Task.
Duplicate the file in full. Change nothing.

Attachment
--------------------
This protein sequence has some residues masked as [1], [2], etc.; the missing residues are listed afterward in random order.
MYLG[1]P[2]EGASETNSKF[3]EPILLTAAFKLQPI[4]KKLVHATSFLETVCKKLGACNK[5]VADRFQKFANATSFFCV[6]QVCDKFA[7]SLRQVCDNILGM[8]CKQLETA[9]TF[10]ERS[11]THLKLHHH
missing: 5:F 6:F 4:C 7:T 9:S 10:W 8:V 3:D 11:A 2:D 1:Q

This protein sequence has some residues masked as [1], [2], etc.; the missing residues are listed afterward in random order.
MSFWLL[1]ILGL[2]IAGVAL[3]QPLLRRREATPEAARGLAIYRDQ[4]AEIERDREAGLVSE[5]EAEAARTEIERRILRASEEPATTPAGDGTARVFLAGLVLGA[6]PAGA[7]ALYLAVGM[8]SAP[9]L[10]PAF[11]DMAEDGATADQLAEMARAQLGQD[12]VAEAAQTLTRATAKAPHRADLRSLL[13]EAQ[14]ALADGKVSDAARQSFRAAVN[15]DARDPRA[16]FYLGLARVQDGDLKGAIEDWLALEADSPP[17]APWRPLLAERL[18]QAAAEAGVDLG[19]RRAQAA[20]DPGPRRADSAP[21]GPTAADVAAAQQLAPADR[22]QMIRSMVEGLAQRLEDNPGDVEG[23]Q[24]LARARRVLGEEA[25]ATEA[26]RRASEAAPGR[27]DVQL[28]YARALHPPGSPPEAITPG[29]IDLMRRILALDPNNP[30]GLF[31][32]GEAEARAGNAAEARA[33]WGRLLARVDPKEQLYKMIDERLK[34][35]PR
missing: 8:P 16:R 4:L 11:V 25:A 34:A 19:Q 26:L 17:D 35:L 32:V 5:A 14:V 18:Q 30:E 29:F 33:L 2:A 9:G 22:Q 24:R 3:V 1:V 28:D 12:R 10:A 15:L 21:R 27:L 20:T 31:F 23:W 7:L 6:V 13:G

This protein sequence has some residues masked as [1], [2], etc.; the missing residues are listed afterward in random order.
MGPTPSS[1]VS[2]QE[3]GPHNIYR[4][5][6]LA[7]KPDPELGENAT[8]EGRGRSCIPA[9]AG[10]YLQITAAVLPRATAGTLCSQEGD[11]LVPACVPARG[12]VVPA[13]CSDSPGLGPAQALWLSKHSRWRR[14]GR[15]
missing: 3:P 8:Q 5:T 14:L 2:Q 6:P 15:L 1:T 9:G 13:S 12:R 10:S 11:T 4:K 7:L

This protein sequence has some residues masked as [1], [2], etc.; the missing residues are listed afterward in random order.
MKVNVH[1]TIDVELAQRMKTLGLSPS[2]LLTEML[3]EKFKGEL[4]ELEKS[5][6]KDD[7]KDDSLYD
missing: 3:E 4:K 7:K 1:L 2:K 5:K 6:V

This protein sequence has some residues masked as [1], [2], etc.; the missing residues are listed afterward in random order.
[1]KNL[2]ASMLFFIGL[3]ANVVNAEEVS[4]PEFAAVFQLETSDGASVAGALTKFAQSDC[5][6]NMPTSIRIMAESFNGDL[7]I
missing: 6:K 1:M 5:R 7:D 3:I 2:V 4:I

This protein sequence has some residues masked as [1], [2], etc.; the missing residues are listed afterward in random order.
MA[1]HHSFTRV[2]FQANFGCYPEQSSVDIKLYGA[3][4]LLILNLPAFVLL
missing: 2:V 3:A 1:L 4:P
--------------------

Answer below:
This protein sequence has some residues masked as [1], [2], etc.; the missing residues are listed afterward in random order.
MYLG[1]P[2]EGASETNSKF[3]EPILLTAAFKLQPI[4]KKLVHATSFLETVCKKLGACNK[5]VADRFQKFANATSFFCV[6]QVCDKFA[7]SLRQVCDNILGM[8]CKQLETA[9]TF[10]ERS[11]THLKLHHH
missing: 5:F 6:F 4:C 7:T 9:S 10:W 8:V 3:D 11:A 2:D 1:Q

This protein sequence has some residues masked as [1], [2], etc.; the missing residues are listed afterward in random order.
MSFWLL[1]ILGL[2]IAGVAL[3]QPLLRRREATPEAARGLAIYRDQ[4]AEIERDREAGLVSE[5]EAEAARTEIERRILRASEEPATTPAGDGTARVFLAGLVLGA[6]PAGA[7]ALYLAVGM[8]SAP[9]L[10]PAF[11]DMAEDGATADQLAEMARAQLGQD[12]VAEAAQTLTRATAKAPHRADLRSLL[13]EAQ[14]ALADGKVSDAARQSFRAAVN[15]DARDPRA[16]FYLGLARVQDGDLKGAIEDWLALEADSPP[17]APWRPLLAERL[18]QAAAEAGVDLG[19]RRAQAA[20]DPGPRRADSAP[21]GPTAADVAAAQQLAPADR[22]QMIRSMVEGLAQRLEDNPGDVEG[23]Q[24]LARARRVLGEEA[25]ATEA[26]RRASEAAPGR[27]DVQL[28]YARALHPPGSPPEAITPG[29]IDLMRRILALDPNNP[30]GLF[31][32]GEAEARAGNAAEARA[33]WGRLLARVDPKEQLYKMIDERLK[34][35]PR
missing: 8:P 16:R 4:L 11:V 25:A 34:A 19:Q 26:L 17:D 35:L 32:V 5:A 14:V 18:Q 30:E 29:F 33:L 2:A 9:G 22:Q 24:R 3:V 1:V 28:D 12:R 10:A 15:L 21:R 27:L 20:T 31:F 23:W 7:L 6:V 13:G

This protein sequence has some residues masked as [1], [2], etc.; the missing residues are listed afterward in random order.
MGPTPSS[1]VS[2]QE[3]GPHNIYR[4][5][6]LA[7]KPDPELGENAT[8]EGRGRSCIPA[9]AG[10]YLQITAAVLPRATAGTLCSQEGD[11]LVPACVPARG[12]VVPA[13]CSDSPGLGPAQALWLSKHSRWRR[14]GR[15]
missing: 3:P 8:Q 5:T 14:L 2:Q 6:P 15:L 1:T 9:G 13:S 12:R 10:S 11:T 4:K 7:L

This protein sequence has some residues masked as [1], [2], etc.; the missing residues are listed afterward in random order.
MKVNVH[1]TIDVELAQRMKTLGLSPS[2]LLTEML[3]EKFKGEL[4]ELEKS[5][6]KDD[7]KDDSLYD
missing: 3:E 4:K 7:K 1:L 2:K 5:K 6:V

This protein sequence has some residues masked as [1], [2], etc.; the missing residues are listed afterward in random order.
[1]KNL[2]ASMLFFIGL[3]ANVVNAEEVS[4]PEFAAVFQLETSDGASVAGALTKFAQSDC[5][6]NMPTSIRIMAESFNGDL[7]I
missing: 6:K 1:M 5:R 7:D 3:I 2:V 4:I

This protein sequence has some residues masked as [1], [2], etc.; the missing residues are listed afterward in random order.
MA[1]HHSFTRV[2]FQANFGCYPEQSSVDIKLYGA[3][4]LLILNLPAFVLL
missing: 2:V 3:A 1:L 4:P